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Define your ‘iconic brand assets’ to land your first job

Jonathan Sands, Co-founder of Design Community Hub & Chairman of Born Ugly, on how defining your own brand iconography can help you stand out in the hiring marketplace

Your very first step in the door is the hardest to make, but every year thousands of graduates attempt to land their first design job. Here, one of the co-founders of The Design Community Hub, a digital platform supporting aspiring creatives break into the creative industries in the UK, Jonathan Sands, who is also Chairman of brand design agency Born Ugly, shares his advice for aspiring creatives on how branding yourself can help land you that first role.

An apple with a bite taken. I’m lovin’ it. The unmistakable curve of the bottle. Purple chocolate packaging. The swoosh. You know what I’m talking about: the iconic brand assets that make Apple, McDonalds, Coke, Cadbury’s and Nike so immediately recognisable right around the world.

Those are some of the most well-known and successful ones, but they’re a key element of any successful brand identity, and identifying or creating iconic assets is a major part of what we do when we create a new brand identity. 

That’s why I advise anyone looking to break into the brand design world to think about their own iconic brand assets. For the past 39 years as founder of Elmwood, and then Born Ugly, I’ve been evaluating portfolios and running placements, and it’s the people who do something distinctive, fresh, and relevant who tend to stick in the mind and find success.

Applications – think big but be targeted with your portfolio

Most obviously this is about your work. How you present a portfolio and application makes all the difference. Focus on what’s relevant to the reader – they probably don’t need to hear about your Saturday job at Costa. What’s your piece of work that makes people sit up and pay attention? Put that front and centre.

Think too about your medium. I get hundreds of emails a day. When I’m looking at them I’m looking for reasons to delete. But I hardly ever get post (mail for our US readers) anymore, so an application through the letterbox is more likely to stand out. I still have an egg someone sent me years ago. They drilled holes into it, so you can play a tune on a real eggshell. I thought it was genius when I received it and I still do – a truly iconic brand asset of the young designer who sent it.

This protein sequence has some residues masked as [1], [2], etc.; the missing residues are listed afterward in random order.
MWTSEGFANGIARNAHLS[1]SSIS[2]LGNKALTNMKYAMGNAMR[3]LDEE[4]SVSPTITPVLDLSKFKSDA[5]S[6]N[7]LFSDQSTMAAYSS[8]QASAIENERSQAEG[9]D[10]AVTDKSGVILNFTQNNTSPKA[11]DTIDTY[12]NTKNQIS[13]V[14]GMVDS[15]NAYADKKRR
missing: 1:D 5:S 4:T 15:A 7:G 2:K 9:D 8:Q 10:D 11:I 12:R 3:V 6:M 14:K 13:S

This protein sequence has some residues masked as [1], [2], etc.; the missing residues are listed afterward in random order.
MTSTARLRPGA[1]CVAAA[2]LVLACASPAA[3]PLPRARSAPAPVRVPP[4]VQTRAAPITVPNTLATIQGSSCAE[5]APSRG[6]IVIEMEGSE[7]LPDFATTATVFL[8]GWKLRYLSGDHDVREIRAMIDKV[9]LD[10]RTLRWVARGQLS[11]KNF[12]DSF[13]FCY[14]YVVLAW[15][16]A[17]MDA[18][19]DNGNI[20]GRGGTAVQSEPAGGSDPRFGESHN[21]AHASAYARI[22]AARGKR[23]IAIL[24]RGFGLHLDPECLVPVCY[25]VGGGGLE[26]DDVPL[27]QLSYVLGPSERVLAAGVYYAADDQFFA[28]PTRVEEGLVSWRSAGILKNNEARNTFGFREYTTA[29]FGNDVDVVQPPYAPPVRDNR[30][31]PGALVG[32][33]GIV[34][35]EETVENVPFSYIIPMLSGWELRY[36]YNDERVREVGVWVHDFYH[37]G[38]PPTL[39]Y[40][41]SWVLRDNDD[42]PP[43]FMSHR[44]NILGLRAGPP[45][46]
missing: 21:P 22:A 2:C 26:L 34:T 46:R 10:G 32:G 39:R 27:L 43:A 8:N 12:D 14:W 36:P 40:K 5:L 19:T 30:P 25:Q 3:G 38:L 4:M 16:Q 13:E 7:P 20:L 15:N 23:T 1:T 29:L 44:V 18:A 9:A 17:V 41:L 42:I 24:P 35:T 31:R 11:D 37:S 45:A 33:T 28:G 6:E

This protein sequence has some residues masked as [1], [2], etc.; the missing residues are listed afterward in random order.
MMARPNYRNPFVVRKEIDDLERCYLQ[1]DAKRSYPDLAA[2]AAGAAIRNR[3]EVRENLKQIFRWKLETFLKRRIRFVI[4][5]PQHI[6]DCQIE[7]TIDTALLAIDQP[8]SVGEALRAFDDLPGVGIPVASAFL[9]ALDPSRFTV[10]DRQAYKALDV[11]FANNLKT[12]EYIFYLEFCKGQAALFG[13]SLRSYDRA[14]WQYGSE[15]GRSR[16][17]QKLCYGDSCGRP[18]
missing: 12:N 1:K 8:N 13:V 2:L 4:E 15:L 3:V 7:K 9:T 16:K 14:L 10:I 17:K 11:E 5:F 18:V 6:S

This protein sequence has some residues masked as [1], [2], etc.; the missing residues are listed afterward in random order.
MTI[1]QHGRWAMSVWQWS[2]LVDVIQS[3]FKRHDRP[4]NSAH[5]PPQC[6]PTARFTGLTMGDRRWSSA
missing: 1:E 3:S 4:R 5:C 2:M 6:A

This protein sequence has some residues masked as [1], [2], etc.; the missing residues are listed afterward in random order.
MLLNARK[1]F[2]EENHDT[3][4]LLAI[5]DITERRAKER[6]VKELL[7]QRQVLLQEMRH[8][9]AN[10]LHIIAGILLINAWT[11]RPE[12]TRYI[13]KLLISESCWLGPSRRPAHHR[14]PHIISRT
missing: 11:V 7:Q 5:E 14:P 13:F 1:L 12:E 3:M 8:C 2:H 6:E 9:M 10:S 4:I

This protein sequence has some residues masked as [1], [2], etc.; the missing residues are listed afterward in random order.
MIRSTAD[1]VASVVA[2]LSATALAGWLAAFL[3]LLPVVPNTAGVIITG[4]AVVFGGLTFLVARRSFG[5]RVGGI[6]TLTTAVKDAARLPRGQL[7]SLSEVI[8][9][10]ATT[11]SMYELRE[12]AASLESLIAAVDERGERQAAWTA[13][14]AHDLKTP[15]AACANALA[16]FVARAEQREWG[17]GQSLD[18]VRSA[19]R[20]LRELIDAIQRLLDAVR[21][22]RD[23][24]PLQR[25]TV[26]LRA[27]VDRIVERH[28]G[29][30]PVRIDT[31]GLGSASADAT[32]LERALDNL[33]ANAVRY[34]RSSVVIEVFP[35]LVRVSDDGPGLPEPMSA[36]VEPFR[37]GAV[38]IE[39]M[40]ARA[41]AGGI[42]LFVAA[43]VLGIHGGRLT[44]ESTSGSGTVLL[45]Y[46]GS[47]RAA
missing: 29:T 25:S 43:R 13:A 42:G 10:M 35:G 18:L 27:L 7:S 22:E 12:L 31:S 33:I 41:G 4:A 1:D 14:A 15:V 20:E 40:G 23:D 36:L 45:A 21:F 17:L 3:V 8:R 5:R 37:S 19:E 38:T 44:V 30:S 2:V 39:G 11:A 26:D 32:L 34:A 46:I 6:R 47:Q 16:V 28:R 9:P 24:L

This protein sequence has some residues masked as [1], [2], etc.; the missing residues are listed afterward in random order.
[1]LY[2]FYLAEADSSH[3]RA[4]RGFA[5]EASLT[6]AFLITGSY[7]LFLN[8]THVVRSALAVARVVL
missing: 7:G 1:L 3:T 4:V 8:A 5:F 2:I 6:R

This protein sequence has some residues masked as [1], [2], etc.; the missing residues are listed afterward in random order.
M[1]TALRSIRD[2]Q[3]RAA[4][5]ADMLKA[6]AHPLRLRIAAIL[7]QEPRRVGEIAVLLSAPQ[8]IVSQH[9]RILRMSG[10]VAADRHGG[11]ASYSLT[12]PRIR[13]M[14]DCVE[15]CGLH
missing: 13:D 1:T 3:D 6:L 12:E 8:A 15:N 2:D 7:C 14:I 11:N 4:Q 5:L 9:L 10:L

Then there was the person who was into drag racing. They created a car liveried in the Elmwood brand. Standing out in this way obviously takes time and effort, and so I think it’s important to do your research on firms before you apply. Do you really want a role or even a placement there? It’s far better to send one or two outstanding applications than spray mediocrity at every agency you can find.

Maximising a placement – showcase ‘you’ the individual

Technical skills are only half of what we look for. We also want to see curiosity, a desire to discover more, and we want to know you’ll be a fun person to work with. Don’t spend all your time showcasing your work and forget to put the same effort into making yourself stand out.

This is more than aesthetics. It’s also about how you behave. Sit there with headphones on and no one’s going to remember you. Make an effort to connect with people and they will. Smile, make eye contact. Find out what people are working on, what they’re into, where you might have shared interests. Offer to make tea. 

Even if you’re nervous, force yourself to do these things. It makes all the difference. Remember, we were all there once. We expect you to be green and to get things wrong. It’s ok, and very often what you fail at because you put yourself out there is what you become remembered for. Your iconic brand asset becomes that you gave it a go.

View your application and placement as your first branding job in the world of work and you’ll give yourself the very best chance of success. With placements so rare at the moment, it’s more important than ever that you carefully consider both the personal brand assets you can send in, and, if you do get one of the few placements currently available, those you can exhibit in person.

It’s a competitive field so don’t give up if it doesn’t work the first time. Keep developing your assets, putting yourself out there, and before you know it you’ll land the opportunity, and be on your way to creating your own version of the four interlocking silver rings, fairytale castle or brown cardboard packaging.

Friends of D&AD, the Design Community Hub is a destination for everyone in design to talk to one another for help and advice. It is a digital platform for professionals across the design world to give their time, knowledge and expertise – supporting the talented UK graduates and design professionals whose careers have been affected by the pandemic. Join in at The Design Community Hub.

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